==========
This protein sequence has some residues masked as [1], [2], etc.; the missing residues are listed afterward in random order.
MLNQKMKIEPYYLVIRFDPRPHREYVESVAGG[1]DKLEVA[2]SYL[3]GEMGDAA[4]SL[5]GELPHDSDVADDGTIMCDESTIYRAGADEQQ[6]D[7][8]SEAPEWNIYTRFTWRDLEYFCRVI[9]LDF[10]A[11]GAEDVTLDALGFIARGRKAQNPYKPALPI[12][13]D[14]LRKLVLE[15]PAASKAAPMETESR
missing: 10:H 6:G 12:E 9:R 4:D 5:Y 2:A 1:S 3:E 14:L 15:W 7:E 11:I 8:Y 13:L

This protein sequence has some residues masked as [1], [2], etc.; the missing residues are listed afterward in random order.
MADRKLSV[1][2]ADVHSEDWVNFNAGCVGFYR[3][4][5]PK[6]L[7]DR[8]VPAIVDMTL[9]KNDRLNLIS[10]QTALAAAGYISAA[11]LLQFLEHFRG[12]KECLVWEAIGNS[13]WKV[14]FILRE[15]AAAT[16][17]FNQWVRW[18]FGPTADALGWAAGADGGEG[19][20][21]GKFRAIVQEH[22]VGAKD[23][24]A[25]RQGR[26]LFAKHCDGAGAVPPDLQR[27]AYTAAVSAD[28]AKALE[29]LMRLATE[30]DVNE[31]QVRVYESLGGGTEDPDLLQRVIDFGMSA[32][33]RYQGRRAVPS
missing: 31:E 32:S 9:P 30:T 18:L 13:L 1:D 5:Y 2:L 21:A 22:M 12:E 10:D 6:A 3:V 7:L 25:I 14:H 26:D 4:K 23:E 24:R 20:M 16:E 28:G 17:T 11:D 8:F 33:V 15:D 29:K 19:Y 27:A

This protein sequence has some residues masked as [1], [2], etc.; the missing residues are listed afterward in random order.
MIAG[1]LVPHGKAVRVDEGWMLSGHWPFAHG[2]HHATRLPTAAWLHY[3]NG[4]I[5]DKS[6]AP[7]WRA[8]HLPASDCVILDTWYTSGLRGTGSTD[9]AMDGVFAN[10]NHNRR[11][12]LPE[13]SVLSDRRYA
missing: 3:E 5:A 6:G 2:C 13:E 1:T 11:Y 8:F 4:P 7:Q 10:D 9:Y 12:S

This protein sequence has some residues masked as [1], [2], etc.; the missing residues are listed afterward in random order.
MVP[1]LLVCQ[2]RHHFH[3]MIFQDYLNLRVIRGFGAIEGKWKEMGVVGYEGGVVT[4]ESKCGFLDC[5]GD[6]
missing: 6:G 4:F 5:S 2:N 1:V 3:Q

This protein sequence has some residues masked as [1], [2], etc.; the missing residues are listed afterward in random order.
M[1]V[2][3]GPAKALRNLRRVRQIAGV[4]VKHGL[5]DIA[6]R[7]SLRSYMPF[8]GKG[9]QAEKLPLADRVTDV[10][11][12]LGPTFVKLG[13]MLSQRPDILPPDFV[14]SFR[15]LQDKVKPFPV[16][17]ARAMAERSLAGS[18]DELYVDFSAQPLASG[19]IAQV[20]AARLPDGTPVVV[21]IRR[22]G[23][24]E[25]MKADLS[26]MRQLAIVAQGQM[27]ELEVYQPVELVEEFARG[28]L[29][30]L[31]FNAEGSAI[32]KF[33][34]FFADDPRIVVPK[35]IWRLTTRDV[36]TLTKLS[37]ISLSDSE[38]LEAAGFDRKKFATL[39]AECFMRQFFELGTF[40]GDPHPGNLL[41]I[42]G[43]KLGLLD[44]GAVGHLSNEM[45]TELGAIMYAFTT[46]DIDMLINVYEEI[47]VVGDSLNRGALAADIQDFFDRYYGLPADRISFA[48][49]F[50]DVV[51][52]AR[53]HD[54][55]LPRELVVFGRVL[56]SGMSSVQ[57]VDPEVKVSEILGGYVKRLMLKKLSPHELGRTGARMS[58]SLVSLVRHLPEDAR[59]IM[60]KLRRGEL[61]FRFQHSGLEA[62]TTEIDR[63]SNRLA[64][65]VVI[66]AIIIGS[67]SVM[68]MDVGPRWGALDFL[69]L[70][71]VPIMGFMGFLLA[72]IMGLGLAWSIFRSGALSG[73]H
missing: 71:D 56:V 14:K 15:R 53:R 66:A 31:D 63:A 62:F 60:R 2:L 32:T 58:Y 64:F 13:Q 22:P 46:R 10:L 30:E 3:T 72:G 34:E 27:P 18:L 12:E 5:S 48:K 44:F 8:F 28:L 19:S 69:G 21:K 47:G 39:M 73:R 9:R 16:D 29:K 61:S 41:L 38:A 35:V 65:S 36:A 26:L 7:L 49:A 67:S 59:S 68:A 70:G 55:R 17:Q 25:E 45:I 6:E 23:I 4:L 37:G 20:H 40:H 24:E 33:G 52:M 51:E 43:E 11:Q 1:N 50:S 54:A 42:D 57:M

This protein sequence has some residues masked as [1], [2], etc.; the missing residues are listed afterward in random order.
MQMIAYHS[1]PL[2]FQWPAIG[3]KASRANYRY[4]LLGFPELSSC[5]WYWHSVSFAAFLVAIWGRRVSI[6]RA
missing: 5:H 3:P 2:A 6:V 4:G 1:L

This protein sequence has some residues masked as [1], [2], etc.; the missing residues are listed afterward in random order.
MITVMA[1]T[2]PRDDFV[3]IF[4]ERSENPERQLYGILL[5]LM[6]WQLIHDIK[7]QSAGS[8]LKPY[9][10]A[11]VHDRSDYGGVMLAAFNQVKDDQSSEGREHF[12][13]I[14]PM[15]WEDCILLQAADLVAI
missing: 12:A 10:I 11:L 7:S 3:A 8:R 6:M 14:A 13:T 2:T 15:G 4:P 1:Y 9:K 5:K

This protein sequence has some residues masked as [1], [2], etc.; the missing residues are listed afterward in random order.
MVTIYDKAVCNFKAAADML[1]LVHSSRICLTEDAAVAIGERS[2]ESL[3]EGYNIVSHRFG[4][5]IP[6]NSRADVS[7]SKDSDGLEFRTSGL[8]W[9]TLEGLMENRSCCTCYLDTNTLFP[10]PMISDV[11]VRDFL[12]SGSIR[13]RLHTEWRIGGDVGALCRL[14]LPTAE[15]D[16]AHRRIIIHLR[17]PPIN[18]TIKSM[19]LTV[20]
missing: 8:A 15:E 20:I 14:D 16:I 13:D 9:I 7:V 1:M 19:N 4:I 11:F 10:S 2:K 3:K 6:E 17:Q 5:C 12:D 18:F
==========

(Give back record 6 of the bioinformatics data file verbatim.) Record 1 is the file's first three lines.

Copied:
This protein sequence has some residues masked as [1], [2], etc.; the missing residues are listed afterward in random order.
MQMIAYHS[1]PL[2]FQWPAIG[3]KASRANYRY[4]LLGFPELSSC[5]WYWHSVSFAAFLVAIWGRRVSI[6]RA
missing: 5:H 3:P 2:A 6:V 4:G 1:L